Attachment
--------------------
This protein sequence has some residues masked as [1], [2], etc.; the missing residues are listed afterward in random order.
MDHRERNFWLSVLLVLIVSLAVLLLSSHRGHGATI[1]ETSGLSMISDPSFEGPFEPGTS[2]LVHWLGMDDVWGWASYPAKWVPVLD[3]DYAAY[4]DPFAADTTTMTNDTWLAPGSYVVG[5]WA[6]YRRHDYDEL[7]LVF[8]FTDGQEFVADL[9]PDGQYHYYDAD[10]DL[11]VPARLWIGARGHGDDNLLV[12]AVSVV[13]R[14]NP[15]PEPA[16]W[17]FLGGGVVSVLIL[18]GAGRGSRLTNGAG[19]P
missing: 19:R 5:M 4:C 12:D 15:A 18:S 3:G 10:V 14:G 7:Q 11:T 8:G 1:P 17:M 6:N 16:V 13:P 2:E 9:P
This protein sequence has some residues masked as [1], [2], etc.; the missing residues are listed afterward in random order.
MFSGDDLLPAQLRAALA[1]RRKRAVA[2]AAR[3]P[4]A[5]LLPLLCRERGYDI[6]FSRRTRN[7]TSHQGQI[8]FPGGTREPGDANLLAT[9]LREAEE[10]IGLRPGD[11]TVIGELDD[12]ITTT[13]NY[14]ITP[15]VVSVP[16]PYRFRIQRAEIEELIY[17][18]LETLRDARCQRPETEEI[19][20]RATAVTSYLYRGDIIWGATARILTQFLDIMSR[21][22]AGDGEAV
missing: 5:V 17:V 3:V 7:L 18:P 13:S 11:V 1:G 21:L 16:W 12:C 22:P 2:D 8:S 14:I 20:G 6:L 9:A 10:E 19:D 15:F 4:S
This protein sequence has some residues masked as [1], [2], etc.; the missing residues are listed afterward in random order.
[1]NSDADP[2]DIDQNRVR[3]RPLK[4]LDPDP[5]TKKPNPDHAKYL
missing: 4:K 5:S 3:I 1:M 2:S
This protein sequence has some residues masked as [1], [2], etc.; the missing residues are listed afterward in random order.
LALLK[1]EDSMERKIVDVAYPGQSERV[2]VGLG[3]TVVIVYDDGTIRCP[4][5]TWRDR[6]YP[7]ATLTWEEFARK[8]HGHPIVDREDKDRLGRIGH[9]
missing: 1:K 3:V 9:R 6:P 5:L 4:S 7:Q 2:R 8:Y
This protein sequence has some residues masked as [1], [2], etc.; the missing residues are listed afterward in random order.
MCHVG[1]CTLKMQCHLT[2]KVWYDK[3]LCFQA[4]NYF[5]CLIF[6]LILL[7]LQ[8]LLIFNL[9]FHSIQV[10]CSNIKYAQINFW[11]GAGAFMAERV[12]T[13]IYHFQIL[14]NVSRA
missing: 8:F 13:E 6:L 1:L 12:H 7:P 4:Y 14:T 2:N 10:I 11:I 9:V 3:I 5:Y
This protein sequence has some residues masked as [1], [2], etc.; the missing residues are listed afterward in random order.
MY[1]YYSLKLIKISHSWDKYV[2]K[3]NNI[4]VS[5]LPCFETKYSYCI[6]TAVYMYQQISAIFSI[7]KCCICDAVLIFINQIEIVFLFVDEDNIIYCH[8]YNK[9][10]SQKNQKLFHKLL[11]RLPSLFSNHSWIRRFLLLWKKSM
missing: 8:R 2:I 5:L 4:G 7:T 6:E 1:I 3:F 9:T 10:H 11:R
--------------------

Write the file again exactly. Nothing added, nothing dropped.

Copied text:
This protein sequence has some residues masked as [1], [2], etc.; the missing residues are listed afterward in random order.
MDHRERNFWLSVLLVLIVSLAVLLLSSHRGHGATI[1]ETSGLSMISDPSFEGPFEPGTS[2]LVHWLGMDDVWGWASYPAKWVPVLD[3]DYAAY[4]DPFAADTTTMTNDTWLAPGSYVVG[5]WA[6]YRRHDYDEL[7]LVF[8]FTDGQEFVADL[9]PDGQYHYYDAD[10]DL[11]VPARLWIGARGHGDDNLLV[12]AVSVV[13]R[14]NP[15]PEPA[16]W[17]FLGGGVVSVLIL[18]GAGRGSRLTNGAG[19]P
missing: 19:R 5:M 4:C 12:D 15:A 18:S 3:G 10:V 14:G 7:Q 11:T 8:G 1:P 17:M 6:N 16:V 13:P 2:E 9:P
This protein sequence has some residues masked as [1], [2], etc.; the missing residues are listed afterward in random order.
MFSGDDLLPAQLRAALA[1]RRKRAVA[2]AAR[3]P[4]A[5]LLPLLCRERGYDI[6]FSRRTRN[7]TSHQGQI[8]FPGGTREPGDANLLAT[9]LREAEE[10]IGLRPGD[11]TVIGELDD[12]ITTT[13]NY[14]ITP[15]VVSVP[16]PYRFRIQRAEIEELIY[17][18]LETLRDARCQRPETEEI[19][20]RATAVTSYLYRGDIIWGATARILTQFLDIMSR[21][22]AGDGEAV
missing: 5:V 17:V 3:V 7:L 18:P 13:S 11:V 1:G 21:L 16:W 12:C 22:P 2:D 8:S 14:I 20:G 6:L 9:A 10:E 19:D 15:F 4:S
This protein sequence has some residues masked as [1], [2], etc.; the missing residues are listed afterward in random order.
[1]NSDADP[2]DIDQNRVR[3]RPLK[4]LDPDP[5]TKKPNPDHAKYL
missing: 4:K 5:S 3:I 1:M 2:S
This protein sequence has some residues masked as [1], [2], etc.; the missing residues are listed afterward in random order.
LALLK[1]EDSMERKIVDVAYPGQSERV[2]VGLG[3]TVVIVYDDGTIRCP[4][5]TWRDR[6]YP[7]ATLTWEEFARK[8]HGHPIVDREDKDRLGRIGH[9]
missing: 1:K 3:V 9:R 6:P 5:L 4:S 7:Q 2:R 8:Y
This protein sequence has some residues masked as [1], [2], etc.; the missing residues are listed afterward in random order.
MCHVG[1]CTLKMQCHLT[2]KVWYDK[3]LCFQA[4]NYF[5]CLIF[6]LILL[7]LQ[8]LLIFNL[9]FHSIQV[10]CSNIKYAQINFW[11]GAGAFMAERV[12]T[13]IYHFQIL[14]NVSRA
missing: 8:F 13:E 6:L 1:L 12:H 7:P 4:Y 14:T 2:N 10:I 11:I 9:V 3:I 5:Y
This protein sequence has some residues masked as [1], [2], etc.; the missing residues are listed afterward in random order.
MY[1]YYSLKLIKISHSWDKYV[2]K[3]NNI[4]VS[5]LPCFETKYSYCI[6]TAVYMYQQISAIFSI[7]KCCICDAVLIFINQIEIVFLFVDEDNIIYCH[8]YNK[9][10]SQKNQKLFHKLL[11]RLPSLFSNHSWIRRFLLLWKKSM
missing: 8:R 2:I 5:L 4:G 7:T 6:E 1:I 3:F 9:T 10:H 11:R